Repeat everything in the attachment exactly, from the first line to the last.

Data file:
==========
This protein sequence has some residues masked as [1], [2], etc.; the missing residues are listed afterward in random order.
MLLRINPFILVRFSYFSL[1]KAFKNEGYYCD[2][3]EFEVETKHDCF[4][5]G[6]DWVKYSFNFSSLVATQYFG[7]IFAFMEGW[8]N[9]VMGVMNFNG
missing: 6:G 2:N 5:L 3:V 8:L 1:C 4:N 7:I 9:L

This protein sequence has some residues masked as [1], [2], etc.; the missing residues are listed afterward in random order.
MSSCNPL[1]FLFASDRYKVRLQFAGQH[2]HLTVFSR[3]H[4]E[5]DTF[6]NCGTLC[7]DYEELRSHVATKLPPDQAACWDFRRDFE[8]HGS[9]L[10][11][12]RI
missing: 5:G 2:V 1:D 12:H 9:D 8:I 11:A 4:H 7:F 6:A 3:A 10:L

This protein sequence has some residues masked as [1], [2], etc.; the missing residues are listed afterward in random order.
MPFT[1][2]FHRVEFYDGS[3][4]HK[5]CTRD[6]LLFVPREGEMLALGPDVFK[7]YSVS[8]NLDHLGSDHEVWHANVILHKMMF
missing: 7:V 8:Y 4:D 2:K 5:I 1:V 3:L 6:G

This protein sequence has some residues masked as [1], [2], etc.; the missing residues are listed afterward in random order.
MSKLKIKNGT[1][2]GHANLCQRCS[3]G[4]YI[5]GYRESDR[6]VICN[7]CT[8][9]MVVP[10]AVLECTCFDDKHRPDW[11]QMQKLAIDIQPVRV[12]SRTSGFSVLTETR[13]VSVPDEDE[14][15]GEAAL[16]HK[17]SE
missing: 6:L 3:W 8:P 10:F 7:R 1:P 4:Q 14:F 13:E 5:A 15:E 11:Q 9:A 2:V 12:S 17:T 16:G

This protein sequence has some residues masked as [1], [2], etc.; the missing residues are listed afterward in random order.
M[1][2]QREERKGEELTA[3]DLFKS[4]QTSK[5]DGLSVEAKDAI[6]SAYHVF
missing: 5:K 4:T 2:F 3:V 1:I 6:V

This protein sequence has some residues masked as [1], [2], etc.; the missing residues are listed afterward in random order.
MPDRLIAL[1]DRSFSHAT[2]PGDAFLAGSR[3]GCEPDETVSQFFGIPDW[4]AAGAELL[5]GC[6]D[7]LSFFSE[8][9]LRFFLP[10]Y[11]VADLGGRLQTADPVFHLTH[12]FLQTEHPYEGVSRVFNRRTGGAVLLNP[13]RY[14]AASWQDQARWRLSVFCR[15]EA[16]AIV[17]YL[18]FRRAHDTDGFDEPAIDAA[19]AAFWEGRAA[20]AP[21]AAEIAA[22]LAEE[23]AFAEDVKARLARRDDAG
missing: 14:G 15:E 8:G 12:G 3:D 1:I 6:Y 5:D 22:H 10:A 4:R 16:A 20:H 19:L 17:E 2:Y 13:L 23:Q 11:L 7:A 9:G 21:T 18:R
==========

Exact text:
This protein sequence has some residues masked as [1], [2], etc.; the missing residues are listed afterward in random order.
MLLRINPFILVRFSYFSL[1]KAFKNEGYYCD[2][3]EFEVETKHDCF[4][5]G[6]DWVKYSFNFSSLVATQYFG[7]IFAFMEGW[8]N[9]VMGVMNFNG
missing: 6:G 2:N 5:L 3:V 8:L 1:C 4:N 7:I 9:L

This protein sequence has some residues masked as [1], [2], etc.; the missing residues are listed afterward in random order.
MSSCNPL[1]FLFASDRYKVRLQFAGQH[2]HLTVFSR[3]H[4]E[5]DTF[6]NCGTLC[7]DYEELRSHVATKLPPDQAACWDFRRDFE[8]HGS[9]L[10][11][12]RI
missing: 5:G 2:V 1:D 12:H 9:D 8:I 11:A 4:H 7:F 6:A 3:A 10:L

This protein sequence has some residues masked as [1], [2], etc.; the missing residues are listed afterward in random order.
MPFT[1][2]FHRVEFYDGS[3][4]HK[5]CTRD[6]LLFVPREGEMLALGPDVFK[7]YSVS[8]NLDHLGSDHEVWHANVILHKMMF
missing: 7:V 8:Y 4:D 2:K 5:I 1:V 3:L 6:G

This protein sequence has some residues masked as [1], [2], etc.; the missing residues are listed afterward in random order.
MSKLKIKNGT[1][2]GHANLCQRCS[3]G[4]YI[5]GYRESDR[6]VICN[7]CT[8][9]MVVP[10]AVLECTCFDDKHRPDW[11]QMQKLAIDIQPVRV[12]SRTSGFSVLTETR[13]VSVPDEDE[14][15]GEAAL[16]HK[17]SE
missing: 6:L 3:W 8:P 10:F 7:R 1:P 4:Q 14:F 13:E 5:A 15:E 11:Q 9:A 2:V 12:S 17:T 16:G

This protein sequence has some residues masked as [1], [2], etc.; the missing residues are listed afterward in random order.
M[1][2]QREERKGEELTA[3]DLFKS[4]QTSK[5]DGLSVEAKDAI[6]SAYHVF
missing: 5:K 4:T 2:F 3:V 1:I 6:V

This protein sequence has some residues masked as [1], [2], etc.; the missing residues are listed afterward in random order.
MPDRLIAL[1]DRSFSHAT[2]PGDAFLAGSR[3]GCEPDETVSQFFGIPDW[4]AAGAELL[5]GC[6]D[7]LSFFSE[8][9]LRFFLP[10]Y[11]VADLGGRLQTADPVFHLTH[12]FLQTEHPYEGVSRVFNRRTGGAVLLNP[13]RY[14]AASWQDQARWRLSVFCR[15]EA[16]AIV[17]YL[18]FRRAHDTDGFDEPAIDAA[19]AAFWEGRAA[20]AP[21]AAEIAA[22]LAEE[23]AFAEDVKARLARRDDAG
missing: 14:G 15:E 8:G 12:G 3:D 1:I 6:Y 5:D 22:H 10:A 4:R 16:A 20:H 19:L 17:E 2:Y 13:L 23:Q 11:L 7:A 9:G 21:T 18:R